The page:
"Do I contradict myself? Very well, then I contradict myself, I am large, I contain multitudes."
You know, in High School, when I first was assigned to read selections from Walt's poetic opus, Leaves of Grass, I found myself confused and slightly turned off. Who was this Old Man from an Old Time using Old Words and what could it possibly have to do with my life as an awkward teen in Dallas, Texas full of romantic notions of Bukowski and Brautigan, Kerouac and Ginsberg? My ear attunded to the sound of fear, the sound of desperation -- beat, punk, down.
"Mr. Williams, sir, what do you hope will happen when I read this man's words," I asked.
It still resonates in my ear. Mr. Williams, my sophomore English Teacher, was like a god to me. This man took me and turned me inside out, causing my eyes to be filled with worlds I had never dreamed of in my quest for depravity. If Mr. Williams told me it was going to be profound, then I had to believe him.
And your very flesh shall be a great poem.
What is it about Walt that makes me float above all my self-doubt, all my self-destruction, all my self-loathing? Walt uses the large words, the transcendent words. He makes you understand that the insignificant, the maimed, the downtrodden, the eagles, the ants, the leaves of grass are all part of the greatness that is creation. As we connect, we expand and fill the void. You can hear it in every word he drops on to the page.
I believe a leaf of grass is no less than the journey-work of the stars.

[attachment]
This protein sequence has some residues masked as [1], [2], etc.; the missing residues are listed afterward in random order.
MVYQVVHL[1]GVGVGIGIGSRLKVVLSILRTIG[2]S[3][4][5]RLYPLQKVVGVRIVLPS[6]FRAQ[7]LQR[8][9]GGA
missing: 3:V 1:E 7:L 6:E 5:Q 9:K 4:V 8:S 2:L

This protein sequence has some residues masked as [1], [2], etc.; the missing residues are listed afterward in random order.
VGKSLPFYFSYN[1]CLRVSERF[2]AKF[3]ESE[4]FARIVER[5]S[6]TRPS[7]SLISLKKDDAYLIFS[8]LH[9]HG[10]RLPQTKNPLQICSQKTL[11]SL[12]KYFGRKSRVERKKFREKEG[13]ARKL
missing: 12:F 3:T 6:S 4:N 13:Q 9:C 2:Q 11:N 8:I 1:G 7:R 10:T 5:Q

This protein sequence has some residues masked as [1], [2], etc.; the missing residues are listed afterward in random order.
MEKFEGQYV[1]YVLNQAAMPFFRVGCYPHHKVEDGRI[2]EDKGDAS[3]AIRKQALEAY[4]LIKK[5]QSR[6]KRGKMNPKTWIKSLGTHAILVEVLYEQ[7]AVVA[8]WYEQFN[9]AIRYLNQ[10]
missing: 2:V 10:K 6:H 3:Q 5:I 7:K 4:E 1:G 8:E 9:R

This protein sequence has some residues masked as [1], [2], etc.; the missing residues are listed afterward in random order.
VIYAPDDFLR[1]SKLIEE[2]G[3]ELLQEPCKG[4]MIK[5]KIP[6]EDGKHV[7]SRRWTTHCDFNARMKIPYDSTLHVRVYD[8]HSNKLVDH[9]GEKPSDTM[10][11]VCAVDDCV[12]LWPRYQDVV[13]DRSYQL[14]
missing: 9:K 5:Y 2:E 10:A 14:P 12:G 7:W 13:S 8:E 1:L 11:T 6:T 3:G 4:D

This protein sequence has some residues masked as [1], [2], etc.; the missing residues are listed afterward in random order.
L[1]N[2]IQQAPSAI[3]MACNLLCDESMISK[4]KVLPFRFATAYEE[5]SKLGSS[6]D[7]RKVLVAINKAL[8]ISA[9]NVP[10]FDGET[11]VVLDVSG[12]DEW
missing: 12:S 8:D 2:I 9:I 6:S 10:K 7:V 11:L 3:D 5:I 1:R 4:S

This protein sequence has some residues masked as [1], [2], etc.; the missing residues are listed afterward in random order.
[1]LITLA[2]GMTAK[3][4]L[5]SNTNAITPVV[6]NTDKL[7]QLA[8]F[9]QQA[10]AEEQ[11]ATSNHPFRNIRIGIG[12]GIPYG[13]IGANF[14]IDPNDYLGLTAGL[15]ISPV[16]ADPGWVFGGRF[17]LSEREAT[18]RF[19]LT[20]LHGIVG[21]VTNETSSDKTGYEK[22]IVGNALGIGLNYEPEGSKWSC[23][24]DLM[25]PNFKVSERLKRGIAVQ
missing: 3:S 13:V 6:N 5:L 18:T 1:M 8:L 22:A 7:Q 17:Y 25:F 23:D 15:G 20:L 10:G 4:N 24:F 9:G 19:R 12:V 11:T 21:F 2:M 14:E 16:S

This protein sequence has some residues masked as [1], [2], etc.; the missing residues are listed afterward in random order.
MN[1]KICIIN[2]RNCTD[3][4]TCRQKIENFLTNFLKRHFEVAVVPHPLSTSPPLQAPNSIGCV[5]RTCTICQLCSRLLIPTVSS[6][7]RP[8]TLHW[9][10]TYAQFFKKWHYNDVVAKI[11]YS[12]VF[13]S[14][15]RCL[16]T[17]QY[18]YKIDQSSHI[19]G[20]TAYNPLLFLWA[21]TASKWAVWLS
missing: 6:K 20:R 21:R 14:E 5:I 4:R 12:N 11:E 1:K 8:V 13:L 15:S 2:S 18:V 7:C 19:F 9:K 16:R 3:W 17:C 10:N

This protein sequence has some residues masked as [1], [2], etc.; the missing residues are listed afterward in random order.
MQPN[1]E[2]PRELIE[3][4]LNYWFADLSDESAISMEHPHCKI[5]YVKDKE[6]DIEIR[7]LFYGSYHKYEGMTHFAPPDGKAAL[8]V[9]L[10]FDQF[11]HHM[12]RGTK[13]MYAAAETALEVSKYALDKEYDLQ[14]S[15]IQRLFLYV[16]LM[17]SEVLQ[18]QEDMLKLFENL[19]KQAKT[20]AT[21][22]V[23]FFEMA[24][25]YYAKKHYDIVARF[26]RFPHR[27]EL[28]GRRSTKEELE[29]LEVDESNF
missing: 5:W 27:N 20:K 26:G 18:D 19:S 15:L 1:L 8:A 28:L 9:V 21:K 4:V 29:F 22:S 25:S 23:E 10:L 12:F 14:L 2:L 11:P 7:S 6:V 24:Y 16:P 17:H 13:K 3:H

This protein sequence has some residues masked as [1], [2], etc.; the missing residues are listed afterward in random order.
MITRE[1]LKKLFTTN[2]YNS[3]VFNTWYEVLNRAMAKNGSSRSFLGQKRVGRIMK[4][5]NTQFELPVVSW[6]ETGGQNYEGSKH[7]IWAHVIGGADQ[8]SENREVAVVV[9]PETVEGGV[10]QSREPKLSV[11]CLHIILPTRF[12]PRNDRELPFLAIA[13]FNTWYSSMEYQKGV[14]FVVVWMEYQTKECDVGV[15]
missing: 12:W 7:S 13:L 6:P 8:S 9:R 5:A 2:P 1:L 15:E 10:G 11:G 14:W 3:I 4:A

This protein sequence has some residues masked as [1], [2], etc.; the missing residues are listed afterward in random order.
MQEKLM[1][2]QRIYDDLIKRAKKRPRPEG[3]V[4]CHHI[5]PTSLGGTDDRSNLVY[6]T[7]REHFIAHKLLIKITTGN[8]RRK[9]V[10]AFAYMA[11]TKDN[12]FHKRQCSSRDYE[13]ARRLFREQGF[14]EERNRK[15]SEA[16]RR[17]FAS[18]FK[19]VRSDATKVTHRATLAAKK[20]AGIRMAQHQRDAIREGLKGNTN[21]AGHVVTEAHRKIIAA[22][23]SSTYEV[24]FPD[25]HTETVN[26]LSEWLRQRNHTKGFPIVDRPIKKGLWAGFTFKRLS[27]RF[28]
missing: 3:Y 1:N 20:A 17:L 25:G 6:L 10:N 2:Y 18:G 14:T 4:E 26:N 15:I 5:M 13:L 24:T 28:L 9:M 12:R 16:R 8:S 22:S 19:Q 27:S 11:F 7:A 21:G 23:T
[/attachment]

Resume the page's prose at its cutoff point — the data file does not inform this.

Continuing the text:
When I turned 40 I had every intention of tattooing Walt's words on my body. Money kept me from making it permanent, so I drew the following on my forearm with a black Bic pen (it is #52):
The spotted hawk swoops by and accuses me, he complains of my gab and my loitering.
I too am not a bit tamed, I too am untranslatable,
I sound my barbaric yawp over the roofs of the world.
The last scud of day holds back for me,
It flings my likeness after the rest and true as any on the shadow'd wilds,
It coaxes me to the vapor and the dusk.
I depart as air, I shake my white locks at the runaway sun,
I effuse my flesh in eddies, and drift it in lacy jags.
I bequeath myself to the dirt to grow from the grass I love,
if you want me again look for me under your boot-soles.
You will hardly know who I am or what I mean,
But I shall be good health to you nevertheless,
And filter and fibre your blood.
Failing to fetch me at first keep encouraged,
Missing me one place search another,
I stop somewhere waiting for you.
See what I mean... Everytime I speak it or read it or type as just now, I fall. And as I fall I am caught on waves of wind lifting me as I collapse upon my self.
I have a picture of Walt in my office. When the kids come in to talk to me, or they have been sent to talk to me, Walt looks them all in the eye before they begin. I wonder if they connect with him as I do?
I try to talk softly when I talk to myself outloud. It puts everyone else in a more comfortable position.